Portions of this treatment are "routine" or "standard" ways of treating recurrent ALL. Receiving vincristine, prednisone, PEG asparaginase and doxorubicin along with chemotherapy in the spinal fluid is a standard treatment for relapsed leukemia. The research part of the treatment involves giving Everolimus at the same time as these drugs.

Clinical and Lab Exams: During the study, you will have a physical examinations and you will be asked questions about your general health and specific questions about any problems that you might be having and any medications you may be taking. You will also have blood work to check for any side effects to your organs from the study drug and other chemotherapy drugs. Bone marrow studies will be done at the end of the 32-day treatment period to assess how you responded to treatment. If you are in remission, a special minimal residual disease (MRD) test will also be performed from the marrow sample as part of the study.

Eligibility Criteria

Inclusion Criteria:

  • ALL in first bone marrow relapse occuring > 18 months from initial diagnosis
  • Normal organ function
  • Maximum prior cumulative doxorubicin dose of </= 360 mg/m2 or equivalent

Exclusion Criteria:

  • Prior therapy for ALL except for intrathecal (IT) chemotherapy
  • Pregnant or lactating
  • Individuals whose relapsed ALL harbors a t(9;22)/BCR-ABL fusion
  • Individuals whose lymphoblasts have surface immunoglobulin by flow cytometry and/or t(8;14), t(2;8), or t(8;22)
  • Down syndrome
  • Prior stem cell transplant
  • History of asparaginase-associated pancreatitis
  • Active lung disease
  • Impairment of gastrointestinal function or gastrointestinal disease
  • Severe and/or uncontrolled intercurrent illness
  • Documented history of previous or current Hepatitis B or C infection
  • History of a different malignancy (other than ALL) unless disease-free for at 5 years and deemed by the investigators to be at low risk for recurrence of that malignancy
  • HIV positive on combination antiretroviral therapy

Trial Contact Information

Trial Lead Organizations/Sponsors

Dana-Farber/Harvard Cancer Center at Dana-Farber Cancer Institute

  • Novartis Pharmaceuticals Corporation
Lewis B. Silverman, Principal Investigator
Lewis Silverman, MD
Ph: 617-632-6191
Email: lewis_silverman@dfci.harvard.edu

Trial Sites



Children's Hospital Colorado Center for Cancer and Blood Disorders

Lia Gore, MD
Ph: 720-777-6772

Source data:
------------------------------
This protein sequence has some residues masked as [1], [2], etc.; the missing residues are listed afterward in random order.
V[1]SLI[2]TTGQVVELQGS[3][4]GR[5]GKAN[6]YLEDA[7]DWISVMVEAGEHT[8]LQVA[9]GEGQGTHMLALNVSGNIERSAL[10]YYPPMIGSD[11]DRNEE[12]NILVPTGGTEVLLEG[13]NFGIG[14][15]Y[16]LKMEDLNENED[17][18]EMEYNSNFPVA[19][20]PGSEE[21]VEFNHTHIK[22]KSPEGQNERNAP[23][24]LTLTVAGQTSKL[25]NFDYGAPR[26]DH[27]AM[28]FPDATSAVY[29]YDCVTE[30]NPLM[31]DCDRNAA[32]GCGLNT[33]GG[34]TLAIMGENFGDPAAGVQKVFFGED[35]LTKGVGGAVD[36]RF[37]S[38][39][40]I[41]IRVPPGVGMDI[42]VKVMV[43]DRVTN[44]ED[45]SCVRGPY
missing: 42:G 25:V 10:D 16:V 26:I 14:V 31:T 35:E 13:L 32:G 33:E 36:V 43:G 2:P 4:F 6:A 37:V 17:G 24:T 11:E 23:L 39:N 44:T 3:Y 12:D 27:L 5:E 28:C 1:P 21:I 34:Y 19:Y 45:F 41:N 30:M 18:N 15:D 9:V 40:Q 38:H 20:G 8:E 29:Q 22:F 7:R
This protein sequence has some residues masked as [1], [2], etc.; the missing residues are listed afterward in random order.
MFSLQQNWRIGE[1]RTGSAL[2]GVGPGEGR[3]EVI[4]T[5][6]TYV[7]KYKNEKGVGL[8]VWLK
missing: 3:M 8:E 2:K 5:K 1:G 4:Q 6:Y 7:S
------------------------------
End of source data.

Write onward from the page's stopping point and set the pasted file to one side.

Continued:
Email: lia.gore@ucdenver.edu

Lia Gore
Principal Investigator


AFLAC Cancer Center and Blood Disorders Service of Children's Healthcare of Atlanta - Egleston Campus

Todd Cooper, DO
Ph: 404-785-3535
Email: todd.cooper@choa.org

Todd Cooper
Principal Investigator


Ann and Robert H. Lurie Children's Hospital of Chicago

Noboku Hijiya, MD
Ph: 312-227-4090
Email: NHijiya@luriechildrens.org

Noboku Hijiya, MD
Principal Investigator


Dana-Farber/Harvard Cancer Center at Dana-Farber Cancer Institute

Lewis Silverman, MD
Ph: 617-632-6191
Email: lewis_silverman@dfci.harvard.edu

Lewis B. Silverman
Principal Investigator

New York
New York

Herbert Irving Comprehensive Cancer Center at Columbia University Medical Center

Maria Luisa Sulis, MD
Ph: 212-305-5808
Email: mls95@columbia.edu

Maria Luisa Sulis, MD
Principal Investigator


Children's Hospital and Regional Medical Center - Seattle

Phoenix Ho, MD
Ph: 206-987-2106
Email: Phoenix.ho@seattlechildrens.org

Phoenix Ho, MD
Principal Investigator

Link to the current ClinicalTrials.gov record.
NLM Identifier NCT01523977
ClinicalTrials.gov processed this data on April 09, 2015

Note: Information about this trial is from the ClinicalTrials.gov database. The versions designated for health professionals and patients contain the same text. Minor changes may be made to the ClinicalTrials.gov record to standardize the names of study sponsors, sites, and contacts. Cancer.gov only lists sites that are recruiting patients for active trials, whereas ClinicalTrials.gov lists all sites for all trials. Questions and comments regarding the presented information should be directed to ClinicalTrials.gov.